Unlocking Hidden Farmers: Part 4
Farmers are old and getting older. According to the Department of labor, the median age of farmers is 55.9 years old, making farming the second oldest occupation in the country. Not only that, but farmers are getting older. The USDA’s Census of Agriculture recently released new data that shows the average age (slightly different than the median age) of farmers grew from 50.5 to 58.3 years over the last 30 years. This fact has many implications on our food system.
Over the last few months, we’ve discussed many “hidden” populations of potential farmers, including our schools, the developmentally disabled, and the prison population. One thing these groups have in common is they all benefit from aquaponics while providing food for their communities. These groups are also all typically younger populations, especially school students! Groups like this will help drive the average age of farmers down, helping to extend our food production beyond the current generation.
That being said, the group of hidden potential farmers I want to discuss today will most certainly raise the average age of farmers even higher. In fact, this group is already a major factor in the climbing average age of our food producers. The Baby Boomers, the massive generation born at the end of World War 2, is hitting retirement age. They’re expected to live much longer than previous generations too. Many current farmers are part of this generation, which factors into the aging occupation.
Reaping the Harvest of a Good Life
So why would any senior want to be a farmer? Aren’t our golden years supposed to be reserved for relaxing?
Benefits of gardening for seniors has been well documented. The constant light activity brings the benefits of exercise plus interaction with living plants and fish brings many psychological benefits like decreased stress and increased well-being. Known applications include physical therapy patients who are looking for unstructured light exercise. The garden offers a gentle arena for physical expression that helps the patient “work out” longer because their mind is occupied on the task of gardening.
A good session of gardening provides a healthy workout for the body and the mind. Gardening has shown benefits with Alzheimer’s patients, including greater cognition and coherency. Gardening involves delicate handwork, continuous attention, and other simple but beneficial tasks which all stimulate the mind, acting like a mental workout.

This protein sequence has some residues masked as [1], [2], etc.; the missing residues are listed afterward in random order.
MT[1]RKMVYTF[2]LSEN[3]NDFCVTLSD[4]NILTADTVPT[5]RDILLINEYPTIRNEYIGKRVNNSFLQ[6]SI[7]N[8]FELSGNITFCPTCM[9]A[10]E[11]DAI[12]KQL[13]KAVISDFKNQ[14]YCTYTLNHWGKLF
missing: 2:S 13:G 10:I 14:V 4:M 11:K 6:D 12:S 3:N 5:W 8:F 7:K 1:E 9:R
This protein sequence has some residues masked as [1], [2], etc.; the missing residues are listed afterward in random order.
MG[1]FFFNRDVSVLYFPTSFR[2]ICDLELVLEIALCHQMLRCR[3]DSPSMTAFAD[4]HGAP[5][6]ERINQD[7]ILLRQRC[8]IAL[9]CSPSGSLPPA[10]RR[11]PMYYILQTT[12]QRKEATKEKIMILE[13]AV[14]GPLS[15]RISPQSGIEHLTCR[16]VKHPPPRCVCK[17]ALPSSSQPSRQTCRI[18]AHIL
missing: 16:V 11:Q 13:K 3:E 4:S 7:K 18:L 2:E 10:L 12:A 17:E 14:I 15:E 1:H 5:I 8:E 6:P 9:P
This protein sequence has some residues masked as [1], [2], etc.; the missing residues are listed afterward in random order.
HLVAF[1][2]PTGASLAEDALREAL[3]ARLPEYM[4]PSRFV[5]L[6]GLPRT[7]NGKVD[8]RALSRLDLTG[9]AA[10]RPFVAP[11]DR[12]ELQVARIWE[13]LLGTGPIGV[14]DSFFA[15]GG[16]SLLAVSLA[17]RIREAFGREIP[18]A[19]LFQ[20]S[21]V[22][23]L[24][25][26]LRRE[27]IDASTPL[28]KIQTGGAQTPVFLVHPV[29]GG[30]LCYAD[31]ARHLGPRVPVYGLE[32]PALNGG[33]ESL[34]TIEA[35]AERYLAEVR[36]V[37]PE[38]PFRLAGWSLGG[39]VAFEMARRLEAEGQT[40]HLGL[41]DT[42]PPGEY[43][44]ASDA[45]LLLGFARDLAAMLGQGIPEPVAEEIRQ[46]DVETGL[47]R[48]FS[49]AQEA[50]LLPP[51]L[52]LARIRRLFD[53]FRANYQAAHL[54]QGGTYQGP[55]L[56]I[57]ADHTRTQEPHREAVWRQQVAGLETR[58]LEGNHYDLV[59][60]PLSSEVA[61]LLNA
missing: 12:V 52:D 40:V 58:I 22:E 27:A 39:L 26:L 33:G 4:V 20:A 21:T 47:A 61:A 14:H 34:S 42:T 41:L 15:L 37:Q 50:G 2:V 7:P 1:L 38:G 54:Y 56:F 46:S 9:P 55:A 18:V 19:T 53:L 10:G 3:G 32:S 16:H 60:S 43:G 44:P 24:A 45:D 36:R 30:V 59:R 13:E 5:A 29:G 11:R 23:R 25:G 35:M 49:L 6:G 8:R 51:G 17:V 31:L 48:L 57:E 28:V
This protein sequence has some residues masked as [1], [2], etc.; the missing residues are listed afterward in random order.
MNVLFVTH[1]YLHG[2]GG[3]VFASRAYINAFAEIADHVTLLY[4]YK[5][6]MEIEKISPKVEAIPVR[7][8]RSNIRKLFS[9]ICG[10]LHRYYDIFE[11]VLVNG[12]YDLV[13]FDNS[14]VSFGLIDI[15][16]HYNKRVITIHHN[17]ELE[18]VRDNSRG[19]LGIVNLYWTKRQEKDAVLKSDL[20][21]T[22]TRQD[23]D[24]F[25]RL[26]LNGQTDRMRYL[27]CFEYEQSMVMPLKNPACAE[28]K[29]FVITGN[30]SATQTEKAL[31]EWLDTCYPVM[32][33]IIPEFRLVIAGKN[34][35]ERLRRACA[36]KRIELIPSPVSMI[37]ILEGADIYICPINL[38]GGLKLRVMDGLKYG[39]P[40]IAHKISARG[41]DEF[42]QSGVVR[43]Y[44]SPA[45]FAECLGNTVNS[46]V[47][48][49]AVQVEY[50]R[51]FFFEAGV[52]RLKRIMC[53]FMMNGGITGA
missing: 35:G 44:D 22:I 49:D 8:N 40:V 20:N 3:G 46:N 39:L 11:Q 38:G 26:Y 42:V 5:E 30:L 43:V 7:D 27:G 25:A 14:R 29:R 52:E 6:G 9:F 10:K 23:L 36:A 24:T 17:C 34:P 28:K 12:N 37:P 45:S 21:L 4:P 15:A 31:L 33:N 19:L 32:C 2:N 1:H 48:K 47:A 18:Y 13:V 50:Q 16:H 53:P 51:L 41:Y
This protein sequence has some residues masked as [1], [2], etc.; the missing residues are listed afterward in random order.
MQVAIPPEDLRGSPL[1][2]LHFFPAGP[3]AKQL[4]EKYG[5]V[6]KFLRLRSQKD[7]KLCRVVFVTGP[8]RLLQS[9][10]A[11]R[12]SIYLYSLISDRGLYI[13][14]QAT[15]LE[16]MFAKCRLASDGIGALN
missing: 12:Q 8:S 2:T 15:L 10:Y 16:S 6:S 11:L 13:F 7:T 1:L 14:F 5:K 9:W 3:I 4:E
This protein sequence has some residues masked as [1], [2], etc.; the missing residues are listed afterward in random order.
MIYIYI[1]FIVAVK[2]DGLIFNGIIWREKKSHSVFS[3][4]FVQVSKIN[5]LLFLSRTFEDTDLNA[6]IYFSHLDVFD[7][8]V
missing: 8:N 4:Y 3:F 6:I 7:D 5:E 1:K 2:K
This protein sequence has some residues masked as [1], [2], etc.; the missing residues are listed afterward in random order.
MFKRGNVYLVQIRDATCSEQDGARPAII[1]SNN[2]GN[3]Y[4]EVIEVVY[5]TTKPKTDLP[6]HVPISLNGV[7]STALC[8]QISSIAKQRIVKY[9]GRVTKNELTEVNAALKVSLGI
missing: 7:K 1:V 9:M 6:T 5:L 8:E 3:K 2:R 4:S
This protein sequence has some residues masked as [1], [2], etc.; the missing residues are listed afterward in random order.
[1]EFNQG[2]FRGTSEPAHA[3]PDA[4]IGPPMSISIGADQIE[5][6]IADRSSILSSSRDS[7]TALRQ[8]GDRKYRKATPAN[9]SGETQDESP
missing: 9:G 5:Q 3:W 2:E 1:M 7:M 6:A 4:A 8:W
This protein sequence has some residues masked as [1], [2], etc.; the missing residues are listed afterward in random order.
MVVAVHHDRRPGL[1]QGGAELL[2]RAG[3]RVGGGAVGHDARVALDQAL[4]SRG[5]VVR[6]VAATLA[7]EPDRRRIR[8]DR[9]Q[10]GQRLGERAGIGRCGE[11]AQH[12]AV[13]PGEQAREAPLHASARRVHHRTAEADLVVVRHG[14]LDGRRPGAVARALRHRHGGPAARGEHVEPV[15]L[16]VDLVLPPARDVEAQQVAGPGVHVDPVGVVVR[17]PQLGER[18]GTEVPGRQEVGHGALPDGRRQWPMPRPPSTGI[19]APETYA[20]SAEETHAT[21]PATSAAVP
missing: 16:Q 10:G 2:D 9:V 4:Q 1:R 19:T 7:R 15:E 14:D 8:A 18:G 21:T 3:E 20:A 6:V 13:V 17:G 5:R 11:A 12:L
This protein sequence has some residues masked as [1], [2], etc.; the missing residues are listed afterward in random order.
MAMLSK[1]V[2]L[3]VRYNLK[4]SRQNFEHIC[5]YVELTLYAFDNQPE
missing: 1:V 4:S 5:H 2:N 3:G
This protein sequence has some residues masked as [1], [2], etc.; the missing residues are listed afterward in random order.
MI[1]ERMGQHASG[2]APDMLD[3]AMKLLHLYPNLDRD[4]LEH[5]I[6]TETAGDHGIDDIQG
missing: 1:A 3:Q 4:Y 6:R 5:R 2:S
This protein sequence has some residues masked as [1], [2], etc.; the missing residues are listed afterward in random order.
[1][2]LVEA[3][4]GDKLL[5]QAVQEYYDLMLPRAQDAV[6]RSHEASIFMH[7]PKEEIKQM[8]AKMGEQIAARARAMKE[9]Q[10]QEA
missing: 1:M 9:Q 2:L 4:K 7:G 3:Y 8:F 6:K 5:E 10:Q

Bottom line is, gardening is great for seniors, but … gardening is not farming. That is what has kept the aging population from taking part in the greater harvest until now. How can aquaponics unlock this hidden group of potential farmers? Aquaponics lends itself well to senior farming because it can be done at waist height to reduce strain, opening up the activity to anyone in a wheelchair. A vertical tower or DWC raft can easily be handled by most seniors, including those in wheelchairs. Additionally, using social fish like koi can bring further benefits like a therapeutic pet. On top of all this, the increased production from aquaponics farms in senior centers and assisted living facilities can grow a great deal of food in a small space.
Intentionally Raising the Average Age of Farmers?
Senior living centers are exploding across the US and most of the world. This poses a problem for pension funds, but a potential opportunity for the agricultural industry. With the Baby-Boomers hitting retirement age, this population is a rapidly growing group of potential farmers.
Seniors can farm themselves to better health and cultivate more fulfilling golden years for themselves and their community. The food they grow can be used on-site to bring healthy locally grown options to the seniors who grew it. The food could also be sold locally to generate a sustainable revenue for the seniors while bringing food security to the community.
In this way, aquaponic farming allows seniors to lead fulfilling lives while continuing to provide for their community. The profit from senior farms can also help offset the rising costs of elder care and offset the massive cost of entitlements for the swelling retired population. This creates a mutually beneficial system and fosters abundance in our local food systems.
Another Piece of the Local Food System Puzzle
Just like every community has a school, every community has a senior population as well. Together, the community’s youth and senior farmers are both anchor tenants in the distributed food system of the future. In a future where farming is more accessible and productive than ever, new farmers like this will help our communities provide food sustainably while creating meaningful social impact.